I had always questioned in my mind the area above the flat roof over the living room which now would become the additional bedroom. Without the new room the house was disproportioned, the addition created the balance we were looking for. In turn the new back porch added volume, depth and three- dimensionality to the back of house.
There were a few more adjustments on the window placement and scale since we had to calibrate the size of the windows in proportion to the façade and also evaluate sash vs crank-out windows but for the most part the important decisions had been made and demolition could begin.
And the drama continues…
When you pull a little thread off a sweater and you keep pulling and keep pulling it eventually all comes unraveled. You can see from these pictures that what began with slight removal ended up as a total gutting of the house.
As I mentioned last week the house was not structurally sound, the beams and struts were not properly spaced and the fear of collapsing ceiling took the whole project to a whole new level.
This week we presented the bathrooms to Mr. & Mrs. M, as I had mentioned in the last post we knew this was not going to be an easy presentation. My team and I went through exhaustive processes to make sure we were ready and we had all the materials to make everything as clear as possible. We then crossed our fingers and went into the meeting ready as we could be.
Below are mini descriptions of each bathroom we presented with its elevations and images of the materials we proposed. We wanted the bathrooms to have a sense of the past but read more contemporary.
Bathroom Battles Cont.
Second Floor Guest Bathroom
For this room the M’s wanted more of a traditional bathroom, and we to keep the room neutral as we didn’t know how the room would eventually be used.
We proposed white gloss subway tile from the floor going up the wall 42”, except for the shower were we would bring it up to the ceiling. The walls above the subway tiles would be painted white. The floors are to be a combo of lime stone tile inlayed with limestone mosaic. For the sink we did a freestanding open metal leg washstand with a limestone top.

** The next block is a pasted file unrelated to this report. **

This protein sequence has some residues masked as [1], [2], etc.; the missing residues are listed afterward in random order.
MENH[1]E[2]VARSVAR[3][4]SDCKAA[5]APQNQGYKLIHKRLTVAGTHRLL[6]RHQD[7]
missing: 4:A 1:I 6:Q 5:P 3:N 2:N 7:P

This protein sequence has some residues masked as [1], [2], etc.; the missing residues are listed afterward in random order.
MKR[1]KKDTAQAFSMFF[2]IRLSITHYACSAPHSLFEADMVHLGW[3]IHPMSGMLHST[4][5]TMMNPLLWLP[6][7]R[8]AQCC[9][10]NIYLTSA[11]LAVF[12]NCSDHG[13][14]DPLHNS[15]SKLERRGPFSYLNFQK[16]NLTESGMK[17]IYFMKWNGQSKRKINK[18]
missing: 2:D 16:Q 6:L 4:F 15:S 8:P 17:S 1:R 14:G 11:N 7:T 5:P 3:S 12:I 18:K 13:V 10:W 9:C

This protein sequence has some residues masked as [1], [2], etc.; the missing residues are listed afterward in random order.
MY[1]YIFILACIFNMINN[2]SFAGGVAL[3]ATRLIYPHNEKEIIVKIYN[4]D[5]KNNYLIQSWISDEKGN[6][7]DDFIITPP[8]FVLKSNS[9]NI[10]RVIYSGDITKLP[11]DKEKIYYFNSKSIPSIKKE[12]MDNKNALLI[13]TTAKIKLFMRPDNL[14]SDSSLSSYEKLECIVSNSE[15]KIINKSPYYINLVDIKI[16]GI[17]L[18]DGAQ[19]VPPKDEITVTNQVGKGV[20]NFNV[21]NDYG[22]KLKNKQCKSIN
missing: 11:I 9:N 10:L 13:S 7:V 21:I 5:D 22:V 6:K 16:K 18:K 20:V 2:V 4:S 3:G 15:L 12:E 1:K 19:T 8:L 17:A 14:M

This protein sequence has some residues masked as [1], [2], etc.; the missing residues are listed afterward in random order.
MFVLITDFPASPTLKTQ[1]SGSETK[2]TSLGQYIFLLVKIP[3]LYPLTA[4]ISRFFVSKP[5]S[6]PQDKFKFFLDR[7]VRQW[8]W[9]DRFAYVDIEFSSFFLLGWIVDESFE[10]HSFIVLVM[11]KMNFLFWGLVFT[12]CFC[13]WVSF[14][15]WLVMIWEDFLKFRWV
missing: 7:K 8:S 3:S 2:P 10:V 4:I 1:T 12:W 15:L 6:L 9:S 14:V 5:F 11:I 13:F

To give a sweeter quality we picked out a pendant blown glass light fixture and an elaborate mirror above the sink.
I don’t think I’ve mentioned the back porch just yet, this subject set off a HUGE discussion between Mrs. M and I which went back and forth several times. They wanted an enclosed outdoor space in which they could entertain, I felt that enclosing this area was not a good idea; I wanted the house to feel open to the exterior and be flooded with natural light. I suggested a pergola since that would filter the sunlight while not dramatically reducing the light quality indoors, I also wanted to maintain a connection between the backyard and the interior of the house, they preferred a screened in porch they could furnish and to have protection from the elements. I tried very hard to discourage this porch idea but the M’s were insistent.
For the M’s NY apt I had designed flush doors in their foyer as when you enter the front door these are the first element you saw. I wanted you to see a flush wall instead of door frames that would distract away from the foyer table.
What a Knob!
So we had doors, now it was time for hardware.
Initially Mrs. M and I had conflicting ideas about the door hardware (surprised?), she thought they needed to be traditional and I knew they needed to be modern since the doors were already traditional and modern hardware would be much more interesting . Mrs. M needed some coaxing and so the search began…